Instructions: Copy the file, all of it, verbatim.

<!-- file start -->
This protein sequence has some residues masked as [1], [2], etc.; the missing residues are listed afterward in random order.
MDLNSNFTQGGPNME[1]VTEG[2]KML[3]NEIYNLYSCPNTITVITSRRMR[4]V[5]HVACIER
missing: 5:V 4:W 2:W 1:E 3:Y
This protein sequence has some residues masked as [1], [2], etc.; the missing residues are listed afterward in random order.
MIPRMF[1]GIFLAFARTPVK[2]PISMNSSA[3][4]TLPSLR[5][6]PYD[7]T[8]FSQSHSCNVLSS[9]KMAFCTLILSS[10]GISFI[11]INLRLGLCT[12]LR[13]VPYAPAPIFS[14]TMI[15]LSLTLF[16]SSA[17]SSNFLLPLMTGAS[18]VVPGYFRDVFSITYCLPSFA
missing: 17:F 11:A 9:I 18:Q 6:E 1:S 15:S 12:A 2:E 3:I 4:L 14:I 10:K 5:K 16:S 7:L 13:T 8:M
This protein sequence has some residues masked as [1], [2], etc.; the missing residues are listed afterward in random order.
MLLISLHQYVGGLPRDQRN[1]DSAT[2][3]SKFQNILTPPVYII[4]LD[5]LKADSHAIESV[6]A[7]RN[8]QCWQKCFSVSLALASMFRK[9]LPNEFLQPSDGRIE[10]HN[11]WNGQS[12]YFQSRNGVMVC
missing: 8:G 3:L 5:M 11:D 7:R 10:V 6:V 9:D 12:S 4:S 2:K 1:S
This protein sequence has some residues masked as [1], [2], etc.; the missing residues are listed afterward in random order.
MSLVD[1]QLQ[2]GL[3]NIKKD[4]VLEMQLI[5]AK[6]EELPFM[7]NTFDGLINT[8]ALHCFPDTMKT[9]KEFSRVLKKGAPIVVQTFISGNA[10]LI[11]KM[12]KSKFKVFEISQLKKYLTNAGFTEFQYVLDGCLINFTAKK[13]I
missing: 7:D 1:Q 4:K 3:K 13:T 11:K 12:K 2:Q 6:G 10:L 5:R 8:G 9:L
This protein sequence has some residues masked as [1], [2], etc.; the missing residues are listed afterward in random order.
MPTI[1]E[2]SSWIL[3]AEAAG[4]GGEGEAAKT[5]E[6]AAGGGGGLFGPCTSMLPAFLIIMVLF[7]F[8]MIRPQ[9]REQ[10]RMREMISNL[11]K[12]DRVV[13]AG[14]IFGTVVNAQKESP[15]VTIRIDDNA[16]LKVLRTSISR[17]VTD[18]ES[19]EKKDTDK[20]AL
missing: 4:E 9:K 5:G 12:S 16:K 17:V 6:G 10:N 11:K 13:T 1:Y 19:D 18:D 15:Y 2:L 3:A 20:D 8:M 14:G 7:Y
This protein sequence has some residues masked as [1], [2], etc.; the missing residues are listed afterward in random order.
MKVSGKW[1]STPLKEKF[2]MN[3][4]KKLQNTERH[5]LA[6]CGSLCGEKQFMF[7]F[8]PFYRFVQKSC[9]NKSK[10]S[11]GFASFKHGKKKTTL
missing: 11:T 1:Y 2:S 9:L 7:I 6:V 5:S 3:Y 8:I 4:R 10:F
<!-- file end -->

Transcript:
This protein sequence has some residues masked as [1], [2], etc.; the missing residues are listed afterward in random order.
MDLNSNFTQGGPNME[1]VTEG[2]KML[3]NEIYNLYSCPNTITVITSRRMR[4]V[5]HVACIER
missing: 5:V 4:W 2:W 1:E 3:Y
This protein sequence has some residues masked as [1], [2], etc.; the missing residues are listed afterward in random order.
MIPRMF[1]GIFLAFARTPVK[2]PISMNSSA[3][4]TLPSLR[5][6]PYD[7]T[8]FSQSHSCNVLSS[9]KMAFCTLILSS[10]GISFI[11]INLRLGLCT[12]LR[13]VPYAPAPIFS[14]TMI[15]LSLTLF[16]SSA[17]SSNFLLPLMTGAS[18]VVPGYFRDVFSITYCLPSFA
missing: 17:F 11:A 9:I 18:Q 6:E 1:S 15:S 12:A 2:E 3:I 4:L 14:I 10:K 5:K 16:S 7:L 13:T 8:M
This protein sequence has some residues masked as [1], [2], etc.; the missing residues are listed afterward in random order.
MLLISLHQYVGGLPRDQRN[1]DSAT[2][3]SKFQNILTPPVYII[4]LD[5]LKADSHAIESV[6]A[7]RN[8]QCWQKCFSVSLALASMFRK[9]LPNEFLQPSDGRIE[10]HN[11]WNGQS[12]YFQSRNGVMVC
missing: 8:G 3:L 5:M 11:D 7:R 10:V 6:V 9:D 12:S 4:S 2:K 1:S
This protein sequence has some residues masked as [1], [2], etc.; the missing residues are listed afterward in random order.
MSLVD[1]QLQ[2]GL[3]NIKKD[4]VLEMQLI[5]AK[6]EELPFM[7]NTFDGLINT[8]ALHCFPDTMKT[9]KEFSRVLKKGAPIVVQTFISGNA[10]LI[11]KM[12]KSKFKVFEISQLKKYLTNAGFTEFQYVLDGCLINFTAKK[13]I
missing: 7:D 1:Q 4:K 3:K 13:T 11:K 12:K 2:Q 6:G 10:L 5:R 8:G 9:L
This protein sequence has some residues masked as [1], [2], etc.; the missing residues are listed afterward in random order.
MPTI[1]E[2]SSWIL[3]AEAAG[4]GGEGEAAKT[5]E[6]AAGGGGGLFGPCTSMLPAFLIIMVLF[7]F[8]MIRPQ[9]REQ[10]RMREMISNL[11]K[12]DRVV[13]AG[14]IFGTVVNAQKESP[15]VTIRIDDNA[16]LKVLRTSISR[17]VTD[18]ES[19]EKKDTDK[20]AL
missing: 4:E 9:K 5:G 12:S 16:K 17:V 6:G 10:N 11:K 13:T 1:Y 19:D 18:D 15:Y 2:L 3:A 20:D 8:M 14:G 7:Y
This protein sequence has some residues masked as [1], [2], etc.; the missing residues are listed afterward in random order.
MKVSGKW[1]STPLKEKF[2]MN[3][4]KKLQNTERH[5]LA[6]CGSLCGEKQFMF[7]F[8]PFYRFVQKSC[9]NKSK[10]S[11]GFASFKHGKKKTTL
missing: 11:T 1:Y 2:S 9:L 7:I 6:V 5:S 3:Y 8:I 4:R 10:F